William S. O’Connell may have clear-cut a 100 by 106-foot area on his land in Chappaquiddick, put up a wind sock and a sign saying “Heliport,” but that did not make it a heliport, a Dukes County Superior Court judge was told on Friday.

Nor did occasional takeoffs and landings make it one, argued Thomas C. Grassia, appearing for Mr. O’Connell, who is battling the town of Edgartown over its refusal to allow him to fly to and from his Chappy home.

The fact that Mr. O’Connell was “thinking about” building a helipad and landing there was not really relevant.

The town could not “enjoin a thought or idea,” Mr. Grassia said.

The novel argument came out in a summary judgment hearing before the Hon. Cornelius J. Moriarty 2nd in the matter of the Edgartown building inspector versus O’Connell, a case which had it beginnings nearly two years ago when Mr. O’Connell first built his so-called heliport.

In late 2006 Mr. O’Connell bought a one-acre lot adjoining his home on Sandy Road, Chappaquiddick, that lot being one of eight that he and other plaintiffs had previously argued contained environmentally sensitive habitat and should not be used for affordable home sites.

He then clear-cut a portion of it, to land his helicopter.

On July 27, 2007, Edgartown building inspector Leonard Jason Jr. issued a cease and desist order, noting that the use of residential property as a heliport was prohibited by Edgartown zoning bylaws, a fact which had been upheld in prior litigation.

According to the agreed facts, cited by Edgartown town counsel Ronald H. Rappaport, Mr. O’Connell’s lawyers wrote back to the town, saying there would be no heliport but still asserting Mr. O’Connell’s right to occasional takeoffs and landings.

On August 27 the town responded that there were to be no landings at all.

Six days later, Mr Rappaport said, Mr. O’Connell landed his helicopter there.

Land use in the area, Mr. Rappaport said, is governed by what is called prohibitive zoning, which means that any use not expressly permitted is prohibited, unless it is an accessory use, customarily incidental to the use of the property.

No provision was made for the private landing of aircraft.

Mr. Rappaport cited two previous cases which uphold that position.

The first was a 1971 case related to a plane, not a helicopter, which a property owner wanted to use on his 35-acre property in the town of Harvard.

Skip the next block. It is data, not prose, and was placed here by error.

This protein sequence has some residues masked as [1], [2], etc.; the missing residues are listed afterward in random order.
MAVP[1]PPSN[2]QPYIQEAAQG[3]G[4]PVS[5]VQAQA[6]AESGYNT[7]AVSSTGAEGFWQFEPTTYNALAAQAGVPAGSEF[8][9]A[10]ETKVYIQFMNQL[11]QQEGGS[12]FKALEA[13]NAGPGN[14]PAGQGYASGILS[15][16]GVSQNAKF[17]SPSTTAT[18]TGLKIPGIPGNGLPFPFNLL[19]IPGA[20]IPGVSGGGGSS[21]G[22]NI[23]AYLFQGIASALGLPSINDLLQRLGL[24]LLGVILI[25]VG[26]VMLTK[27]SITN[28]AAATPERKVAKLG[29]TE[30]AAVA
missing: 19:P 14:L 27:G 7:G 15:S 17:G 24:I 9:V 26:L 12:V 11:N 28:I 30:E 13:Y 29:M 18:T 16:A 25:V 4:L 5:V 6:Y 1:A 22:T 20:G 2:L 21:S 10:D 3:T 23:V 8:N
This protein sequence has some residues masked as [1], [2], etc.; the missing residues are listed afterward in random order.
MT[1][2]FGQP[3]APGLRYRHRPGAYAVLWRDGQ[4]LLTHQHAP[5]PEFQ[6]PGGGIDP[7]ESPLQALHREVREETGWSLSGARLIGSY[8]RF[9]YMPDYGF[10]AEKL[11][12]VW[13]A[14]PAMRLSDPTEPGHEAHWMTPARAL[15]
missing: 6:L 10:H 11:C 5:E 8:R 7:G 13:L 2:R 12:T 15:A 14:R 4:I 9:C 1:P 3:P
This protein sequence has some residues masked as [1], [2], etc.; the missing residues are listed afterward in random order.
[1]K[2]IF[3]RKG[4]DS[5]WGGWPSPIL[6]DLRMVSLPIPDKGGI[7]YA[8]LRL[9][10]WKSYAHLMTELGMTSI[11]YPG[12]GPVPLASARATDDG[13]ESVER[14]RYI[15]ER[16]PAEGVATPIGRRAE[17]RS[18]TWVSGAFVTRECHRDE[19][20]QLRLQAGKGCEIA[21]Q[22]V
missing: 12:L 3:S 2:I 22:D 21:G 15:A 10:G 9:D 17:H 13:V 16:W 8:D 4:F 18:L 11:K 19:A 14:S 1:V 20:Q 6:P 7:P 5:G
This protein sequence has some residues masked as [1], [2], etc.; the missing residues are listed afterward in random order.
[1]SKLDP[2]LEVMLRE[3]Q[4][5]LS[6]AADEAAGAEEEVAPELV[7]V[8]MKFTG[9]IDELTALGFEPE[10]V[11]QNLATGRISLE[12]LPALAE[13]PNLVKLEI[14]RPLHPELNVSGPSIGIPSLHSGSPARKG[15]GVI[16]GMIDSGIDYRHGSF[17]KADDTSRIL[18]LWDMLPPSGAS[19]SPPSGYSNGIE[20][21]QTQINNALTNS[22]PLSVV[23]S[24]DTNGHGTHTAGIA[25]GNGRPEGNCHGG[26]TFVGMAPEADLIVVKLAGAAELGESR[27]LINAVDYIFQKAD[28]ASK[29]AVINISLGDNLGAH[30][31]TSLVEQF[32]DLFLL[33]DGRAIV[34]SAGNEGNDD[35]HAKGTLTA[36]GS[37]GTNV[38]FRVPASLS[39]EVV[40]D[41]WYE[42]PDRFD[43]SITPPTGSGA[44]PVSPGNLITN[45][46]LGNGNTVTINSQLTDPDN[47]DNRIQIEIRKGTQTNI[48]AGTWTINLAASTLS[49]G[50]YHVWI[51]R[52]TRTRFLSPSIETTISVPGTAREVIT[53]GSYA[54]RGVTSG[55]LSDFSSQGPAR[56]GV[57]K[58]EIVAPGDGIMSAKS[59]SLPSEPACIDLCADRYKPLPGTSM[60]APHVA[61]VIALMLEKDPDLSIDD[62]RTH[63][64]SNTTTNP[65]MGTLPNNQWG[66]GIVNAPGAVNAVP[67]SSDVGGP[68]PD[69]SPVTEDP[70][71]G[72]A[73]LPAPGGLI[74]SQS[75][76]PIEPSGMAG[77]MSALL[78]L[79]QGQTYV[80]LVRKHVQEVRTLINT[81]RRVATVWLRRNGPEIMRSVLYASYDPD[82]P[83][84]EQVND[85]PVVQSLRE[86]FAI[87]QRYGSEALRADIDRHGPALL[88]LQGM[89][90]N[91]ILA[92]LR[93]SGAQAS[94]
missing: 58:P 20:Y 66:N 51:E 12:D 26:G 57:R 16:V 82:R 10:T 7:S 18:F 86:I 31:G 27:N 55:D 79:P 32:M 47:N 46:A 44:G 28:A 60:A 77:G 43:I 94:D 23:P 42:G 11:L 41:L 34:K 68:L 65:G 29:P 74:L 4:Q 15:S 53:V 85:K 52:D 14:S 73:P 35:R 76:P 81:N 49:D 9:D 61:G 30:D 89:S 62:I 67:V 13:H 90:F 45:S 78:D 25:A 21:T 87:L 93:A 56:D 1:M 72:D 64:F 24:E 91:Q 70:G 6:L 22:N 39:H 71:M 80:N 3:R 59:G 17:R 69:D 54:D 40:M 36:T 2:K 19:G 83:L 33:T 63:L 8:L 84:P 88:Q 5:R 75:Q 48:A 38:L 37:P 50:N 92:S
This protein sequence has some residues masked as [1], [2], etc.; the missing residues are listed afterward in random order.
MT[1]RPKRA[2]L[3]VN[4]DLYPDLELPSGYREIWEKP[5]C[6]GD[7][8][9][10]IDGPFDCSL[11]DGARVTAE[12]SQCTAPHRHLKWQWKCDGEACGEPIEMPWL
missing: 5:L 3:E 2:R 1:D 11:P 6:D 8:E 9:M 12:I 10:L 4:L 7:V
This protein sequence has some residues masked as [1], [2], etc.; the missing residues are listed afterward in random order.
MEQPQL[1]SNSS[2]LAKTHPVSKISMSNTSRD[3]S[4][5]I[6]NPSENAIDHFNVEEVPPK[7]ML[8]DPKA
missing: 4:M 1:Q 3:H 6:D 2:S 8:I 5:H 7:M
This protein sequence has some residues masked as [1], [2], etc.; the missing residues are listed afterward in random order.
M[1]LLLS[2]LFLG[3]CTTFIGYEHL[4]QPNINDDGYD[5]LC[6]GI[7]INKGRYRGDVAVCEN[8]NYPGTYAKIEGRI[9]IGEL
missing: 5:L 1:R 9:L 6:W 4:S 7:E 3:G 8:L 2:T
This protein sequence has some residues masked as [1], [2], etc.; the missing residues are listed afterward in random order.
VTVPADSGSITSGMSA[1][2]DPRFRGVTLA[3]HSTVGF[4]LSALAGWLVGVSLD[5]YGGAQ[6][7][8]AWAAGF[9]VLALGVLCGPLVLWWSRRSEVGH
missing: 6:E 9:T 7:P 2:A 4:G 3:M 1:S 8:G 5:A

The zoning was identical to that which applied to Mr. O’Connell’s land, but the property owner argued customary use — that flying in and out was something commonly done in that community.

The court found against him.

In the second case, on Chappaquiddick in 1989 a property owner wanted to commute by helicopter, and argued that his right to do so was grandfathered because helicopters had landed there before.

He also lost.

In any case, Mr. Rappaport said, if Mr. O’Connell had wanted to challenge the cease and desist order, he should have appealed the order to the zoning board of appeals or gone to the land court.

“But instead he elected to ignore the cease and desist and land his helicopter,” he said.

Mr. Grassia said the matter came down to “how I come and go from my house.”

Mr. O’Connell’s use of a helicopter to get to his place was more like other people’s use of a car, Mr. Grassia suggested, noting that the prescriptive zoning made no mention of them, yet they were not deemed to be prohibited.

Mr. Grassia even mused on whether one might arrive at one’s property by parachute, which also was not addressed by the zoning.

He suggested town authorities sought to “pick and choose” about how people elected to come and go from their properties.

Furthermore, he said Mr. O’Connell had not been the pilot on the day in question, and said the Federal Aviation Administration did not recognize the establishment of a heliport unless a particular landing site was used at least 12 or 13 times a year.

Mr. Rappaport responded that it was “ridiculous” to suggest a helicopter was analogous to a car. The use of a car was plainly customary and incidental.

He also noted — and Mr. Grassia acknowledged — that neither the claim that Mr. O’Connell had not been the pilot on the day, nor the claim about the FAA were in the agreed-upon facts before the court.

Judge Moriarty also took issue with Mr. Grassia’s arguments.

“Under your theory,” he said, “anyone could land anywhere in Edgartown.

“Katama Bay would be littered with fuselages.”

A ruling in the case is expected.